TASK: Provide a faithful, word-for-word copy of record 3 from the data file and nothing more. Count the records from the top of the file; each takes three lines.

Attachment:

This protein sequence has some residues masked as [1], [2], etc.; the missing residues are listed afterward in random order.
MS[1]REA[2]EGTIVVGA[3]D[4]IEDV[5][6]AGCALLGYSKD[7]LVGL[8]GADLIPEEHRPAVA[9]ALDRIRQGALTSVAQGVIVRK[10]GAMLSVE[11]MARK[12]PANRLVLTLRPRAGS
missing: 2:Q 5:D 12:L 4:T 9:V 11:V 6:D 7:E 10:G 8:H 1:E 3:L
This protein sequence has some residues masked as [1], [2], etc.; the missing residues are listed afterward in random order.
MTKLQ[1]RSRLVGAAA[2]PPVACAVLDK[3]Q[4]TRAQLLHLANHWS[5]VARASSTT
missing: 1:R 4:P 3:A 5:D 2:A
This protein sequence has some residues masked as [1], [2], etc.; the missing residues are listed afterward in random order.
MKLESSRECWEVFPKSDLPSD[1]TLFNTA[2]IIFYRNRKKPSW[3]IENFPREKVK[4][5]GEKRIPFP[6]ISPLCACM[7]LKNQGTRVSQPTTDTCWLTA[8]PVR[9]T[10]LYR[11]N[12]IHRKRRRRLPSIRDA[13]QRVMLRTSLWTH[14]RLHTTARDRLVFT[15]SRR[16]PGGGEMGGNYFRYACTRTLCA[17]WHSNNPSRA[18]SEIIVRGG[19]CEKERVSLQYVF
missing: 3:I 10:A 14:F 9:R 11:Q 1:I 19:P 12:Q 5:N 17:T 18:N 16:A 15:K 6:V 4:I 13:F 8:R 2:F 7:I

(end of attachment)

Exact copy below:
This protein sequence has some residues masked as [1], [2], etc.; the missing residues are listed afterward in random order.
MKLESSRECWEVFPKSDLPSD[1]TLFNTA[2]IIFYRNRKKPSW[3]IENFPREKVK[4][5]GEKRIPFP[6]ISPLCACM[7]LKNQGTRVSQPTTDTCWLTA[8]PVR[9]T[10]LYR[11]N[12]IHRKRRRRLPSIRDA[13]QRVMLRTSLWTH[14]RLHTTARDRLVFT[15]SRR[16]PGGGEMGGNYFRYACTRTLCA[17]WHSNNPSRA[18]SEIIVRGG[19]CEKERVSLQYVF
missing: 3:I 10:A 14:F 9:R 11:Q 1:I 19:P 12:Q 5:N 17:T 18:N 16:A 15:K 6:V 4:I 13:F 8:R 2:F 7:I